An output of the averaging filter 70 is connected to an input of a filter output decibel converter 74. An output of the decibel converter 74 is connected, in parallel, to an input of a fast fading SINR predictor 76, an input of a slow fading SINR predictor 78, and an input of a hold predictor 80. Outputs of the fast fading SINR predictor 76, the slow fading SINR predictor 78, and the hold predictor 80 are connected to a prediction selector 82. Another output of the fast fading SINR predictor 76 is connected, in parallel, to an input of the slow fading SINR predictor 78 and to an input of the hold predictor 80. An output of the SINR samples decibel converter and filter 72 is connected, in parallel, to an input of the slow fading SINR predictor 78 and an input of the hold predictor 80.

In operation, the averaging filter 70 and the SINR samples decibel converter and filter 72 receive the SINR samples from the SINR circuit 66 of FIG. 1. The averaging filter 70 computes an average of the received SINR samples over a predetermined number of samples. The predetermined number of samples is application-specific and easily determined by those ordinarily skilled in the art to meet the needs of a given application.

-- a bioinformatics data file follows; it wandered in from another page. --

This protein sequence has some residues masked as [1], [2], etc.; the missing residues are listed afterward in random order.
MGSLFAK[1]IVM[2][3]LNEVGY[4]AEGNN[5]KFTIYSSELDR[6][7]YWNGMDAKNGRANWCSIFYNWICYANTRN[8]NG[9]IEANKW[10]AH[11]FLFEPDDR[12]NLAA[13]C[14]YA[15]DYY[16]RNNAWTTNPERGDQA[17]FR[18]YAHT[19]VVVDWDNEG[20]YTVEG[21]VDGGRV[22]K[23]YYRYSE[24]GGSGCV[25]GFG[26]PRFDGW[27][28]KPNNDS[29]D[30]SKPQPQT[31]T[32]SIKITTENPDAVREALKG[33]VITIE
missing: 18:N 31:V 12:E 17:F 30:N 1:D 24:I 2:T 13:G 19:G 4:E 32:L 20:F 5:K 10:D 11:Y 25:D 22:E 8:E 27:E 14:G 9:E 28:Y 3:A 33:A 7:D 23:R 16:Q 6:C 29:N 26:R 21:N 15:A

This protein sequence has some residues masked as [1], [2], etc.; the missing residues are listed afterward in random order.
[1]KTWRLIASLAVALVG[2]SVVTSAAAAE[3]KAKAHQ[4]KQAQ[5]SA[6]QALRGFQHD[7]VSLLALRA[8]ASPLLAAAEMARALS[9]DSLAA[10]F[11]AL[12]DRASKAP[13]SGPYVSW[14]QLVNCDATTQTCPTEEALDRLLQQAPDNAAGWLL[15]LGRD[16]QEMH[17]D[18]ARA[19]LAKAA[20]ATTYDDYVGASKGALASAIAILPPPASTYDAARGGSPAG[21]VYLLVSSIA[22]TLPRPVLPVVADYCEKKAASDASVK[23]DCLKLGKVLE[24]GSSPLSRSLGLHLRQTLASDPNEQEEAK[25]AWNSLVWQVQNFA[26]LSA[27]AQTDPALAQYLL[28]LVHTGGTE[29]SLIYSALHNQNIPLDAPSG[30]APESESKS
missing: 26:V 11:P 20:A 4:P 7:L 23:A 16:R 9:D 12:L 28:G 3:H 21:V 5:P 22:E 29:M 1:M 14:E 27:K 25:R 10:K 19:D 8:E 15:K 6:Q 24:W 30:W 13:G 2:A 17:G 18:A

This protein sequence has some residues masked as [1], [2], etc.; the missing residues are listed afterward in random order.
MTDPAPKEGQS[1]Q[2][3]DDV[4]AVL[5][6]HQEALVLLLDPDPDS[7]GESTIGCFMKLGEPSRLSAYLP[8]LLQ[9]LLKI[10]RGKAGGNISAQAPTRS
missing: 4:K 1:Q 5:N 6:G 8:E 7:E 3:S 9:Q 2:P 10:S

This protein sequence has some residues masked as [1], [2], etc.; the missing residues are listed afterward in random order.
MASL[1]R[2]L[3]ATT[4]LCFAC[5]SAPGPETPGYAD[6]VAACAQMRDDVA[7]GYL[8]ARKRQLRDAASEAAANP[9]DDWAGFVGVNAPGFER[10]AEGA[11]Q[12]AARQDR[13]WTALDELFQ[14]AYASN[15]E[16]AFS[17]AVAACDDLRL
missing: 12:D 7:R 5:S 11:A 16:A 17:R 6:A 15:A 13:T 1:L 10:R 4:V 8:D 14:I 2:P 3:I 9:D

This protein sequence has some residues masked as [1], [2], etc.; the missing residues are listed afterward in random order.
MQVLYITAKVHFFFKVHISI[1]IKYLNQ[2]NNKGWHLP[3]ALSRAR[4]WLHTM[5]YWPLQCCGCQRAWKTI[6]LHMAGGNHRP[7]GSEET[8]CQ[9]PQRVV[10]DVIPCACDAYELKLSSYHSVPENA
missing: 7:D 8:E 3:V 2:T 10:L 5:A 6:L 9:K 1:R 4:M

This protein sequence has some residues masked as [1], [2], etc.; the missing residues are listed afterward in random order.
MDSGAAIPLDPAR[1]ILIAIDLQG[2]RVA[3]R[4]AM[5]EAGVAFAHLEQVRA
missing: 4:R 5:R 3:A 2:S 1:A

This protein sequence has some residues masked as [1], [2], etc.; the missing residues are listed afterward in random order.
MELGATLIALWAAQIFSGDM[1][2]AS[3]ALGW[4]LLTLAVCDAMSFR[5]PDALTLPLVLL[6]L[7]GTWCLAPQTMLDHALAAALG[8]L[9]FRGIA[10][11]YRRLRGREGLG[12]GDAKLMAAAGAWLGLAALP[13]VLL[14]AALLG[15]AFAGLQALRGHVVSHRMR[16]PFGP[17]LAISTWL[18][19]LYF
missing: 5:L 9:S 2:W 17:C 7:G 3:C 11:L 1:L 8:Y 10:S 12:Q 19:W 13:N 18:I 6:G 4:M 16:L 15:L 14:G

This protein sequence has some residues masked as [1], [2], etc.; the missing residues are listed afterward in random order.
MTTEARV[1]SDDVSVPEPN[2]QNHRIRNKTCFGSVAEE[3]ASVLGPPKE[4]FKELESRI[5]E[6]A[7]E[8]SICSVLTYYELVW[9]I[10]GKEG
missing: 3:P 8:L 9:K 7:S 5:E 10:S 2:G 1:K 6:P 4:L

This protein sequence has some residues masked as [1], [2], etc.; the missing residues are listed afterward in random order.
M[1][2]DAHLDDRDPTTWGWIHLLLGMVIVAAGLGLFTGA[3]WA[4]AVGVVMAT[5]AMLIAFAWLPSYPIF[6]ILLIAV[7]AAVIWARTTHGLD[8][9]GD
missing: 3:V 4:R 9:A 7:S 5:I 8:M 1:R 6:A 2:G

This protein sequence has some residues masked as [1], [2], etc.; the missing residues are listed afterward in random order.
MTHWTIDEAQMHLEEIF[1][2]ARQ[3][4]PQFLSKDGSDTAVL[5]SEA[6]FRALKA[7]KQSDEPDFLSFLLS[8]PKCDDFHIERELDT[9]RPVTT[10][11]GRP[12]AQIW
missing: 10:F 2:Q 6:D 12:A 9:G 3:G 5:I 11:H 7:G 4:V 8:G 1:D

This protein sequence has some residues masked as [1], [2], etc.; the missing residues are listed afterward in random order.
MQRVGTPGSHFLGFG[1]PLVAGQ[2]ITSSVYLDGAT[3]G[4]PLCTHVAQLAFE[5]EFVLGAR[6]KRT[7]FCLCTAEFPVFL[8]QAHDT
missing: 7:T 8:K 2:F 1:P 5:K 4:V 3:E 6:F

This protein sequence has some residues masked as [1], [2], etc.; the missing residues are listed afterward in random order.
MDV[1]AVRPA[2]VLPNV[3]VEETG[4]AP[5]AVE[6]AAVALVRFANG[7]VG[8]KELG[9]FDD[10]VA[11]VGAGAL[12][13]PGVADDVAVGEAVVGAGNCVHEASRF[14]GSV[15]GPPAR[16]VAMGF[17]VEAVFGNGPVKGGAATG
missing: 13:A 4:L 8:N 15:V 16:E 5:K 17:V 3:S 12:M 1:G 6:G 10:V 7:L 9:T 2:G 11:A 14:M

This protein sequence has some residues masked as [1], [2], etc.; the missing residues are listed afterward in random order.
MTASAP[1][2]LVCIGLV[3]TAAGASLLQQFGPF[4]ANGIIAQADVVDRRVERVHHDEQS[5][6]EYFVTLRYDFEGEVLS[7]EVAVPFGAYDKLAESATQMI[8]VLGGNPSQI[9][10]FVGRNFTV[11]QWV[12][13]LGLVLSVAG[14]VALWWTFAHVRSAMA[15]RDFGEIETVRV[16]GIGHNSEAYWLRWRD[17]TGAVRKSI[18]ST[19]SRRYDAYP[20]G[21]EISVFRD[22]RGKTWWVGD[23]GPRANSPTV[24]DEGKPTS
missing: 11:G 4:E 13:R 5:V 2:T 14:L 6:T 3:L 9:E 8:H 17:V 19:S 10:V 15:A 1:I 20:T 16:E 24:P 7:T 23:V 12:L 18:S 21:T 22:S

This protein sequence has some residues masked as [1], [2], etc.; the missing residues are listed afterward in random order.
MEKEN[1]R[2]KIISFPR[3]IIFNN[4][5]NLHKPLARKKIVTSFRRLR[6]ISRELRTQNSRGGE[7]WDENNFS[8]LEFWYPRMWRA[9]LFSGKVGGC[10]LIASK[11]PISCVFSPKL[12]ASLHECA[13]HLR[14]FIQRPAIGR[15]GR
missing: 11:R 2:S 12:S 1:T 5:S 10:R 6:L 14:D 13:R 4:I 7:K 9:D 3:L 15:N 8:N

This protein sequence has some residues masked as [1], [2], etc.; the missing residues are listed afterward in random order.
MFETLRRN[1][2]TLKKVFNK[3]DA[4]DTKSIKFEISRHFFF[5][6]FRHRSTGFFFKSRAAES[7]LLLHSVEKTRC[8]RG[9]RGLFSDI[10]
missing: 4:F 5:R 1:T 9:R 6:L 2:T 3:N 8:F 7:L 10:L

The averaged SINR samples output from the averaging filter 70 are converted to decibel scale via the filter output decibel converter 74. The resulting filtered decibel scale SINR samples are then provided, in parallel, to the fast fading SINR predictor 76, the slow fading SINR predictor 78, and the hold predictor 80.

The SINR samples decibel converter and filter 72 filters the received SINR samples and produces the decibel values of the SIR samples as output, the mean of the decibel values being adjusted to zero. The SINR sample decibel converter and filter 72 is application-specific and easily determined by those ordinarily skilled in the art. The resulting converted and filtered samples are provided to the slow fading SINR predictor 78 and the hold predictor 80.

The fast fading SINR predictor 76, the slow fading SINR predictor 78, and the hold predictor 80 form a filter bank. In fast fading signal environments, the fast fading SINR predictor 76 is designed to produce the smallest standard deviation of prediction error as output. Similarly, during slow fading signal environments, the slow fading SINR predictor 78 produces the smallest standard deviation of prediction error as output, and during medium fading signal environments, the hold predictor 80 produces the smallest standard deviation of prediction error as output.